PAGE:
Whistleblowing law

Whistleblowing

What is whistleblowing?

Whistleblowing (also known as ‘making disclosure in the public interest’) is the act of bringing attention to someone’s misconduct. It is most common with regards to employment relationships where an employee blows the whistle on his or her employer without losing his or her employment rights. The aim of whistle blowing is to encourage people to react if they see malpractice in their workplace.

Who is protected?

To be protected as a whistle blower you need to:

  • Be a worker;
  • Believe that misconduct is happening, has happened in the past or will happen in the future;
  • Reveal the right kind of information: make a ‘qualifying disclosure’ (explained below); and
  • Reveal the information to the right person (‘protected disclosure’).

What is a qualifying disclosure?

The information must be in the public interest and have regard one of the following matters:

  • A criminal offence;
  • The miscarriage of justice;
  • Breach of a legal obligation;
  • Damage to the health or safety of an individual;
  • Damage to the environment; or
  • A deliberate attempt to cover any of the above.

What is a protected disclosure?

The information must be communicated in a certain way and to the right person. It has to be made:

  • In good faith and without malice;
  • With a reasonable belief of its truth; and
  • With a reasonable belief of making the disclosure to the right person.

Who is the ‘right person’?

The disclosure should be made according to the employer’s disclosure procedure, generally to the employer. If an employee feels that he or she is unable to do so they should disclose the information to a person or body prescribed by the Secretary of State (the ‘prescribed person’) or a legal adviser.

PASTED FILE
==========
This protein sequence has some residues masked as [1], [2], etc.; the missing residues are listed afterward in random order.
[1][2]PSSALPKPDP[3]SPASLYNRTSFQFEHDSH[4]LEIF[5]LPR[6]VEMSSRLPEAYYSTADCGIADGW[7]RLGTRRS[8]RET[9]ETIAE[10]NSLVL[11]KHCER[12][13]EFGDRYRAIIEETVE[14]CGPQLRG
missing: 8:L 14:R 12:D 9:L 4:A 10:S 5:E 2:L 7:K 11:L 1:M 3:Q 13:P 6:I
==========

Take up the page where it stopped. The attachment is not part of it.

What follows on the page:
If a worker blows the whistle to someone other than those listed above the disclosure will only be protected if:

  • It is made in good faith;
  • There is a reasonable belief that the information is true;
  • A worker is not acting for personal benefit; and
  • The whistleblower acts reasonably in the circumstances.

Exceptional failure

If there is an exceptional failure in the workplace (such as putting the workers’ lives at risk), a worker can blow the whistle publicly ignoring the usual procedure. The conditions that need to be fulfilled are as follows:

  1. The disclosure is made in good faith;
  2. The whistle blower reasonably believes that the information is true;
  3. They do not act for personal gain; and
  4. They act reasonably in the circumstances.

Consequences

A worker who blows the whistle is protected from breach of his or her employment rights. As a consequence if they are dismissed or victimised for their act they can complain to the Employment Tribunal. The dismissal or selection for redundancy is automatically treated as unfair if it is solely based on the act of whistleblowing.

For further information about whistleblowing click here.

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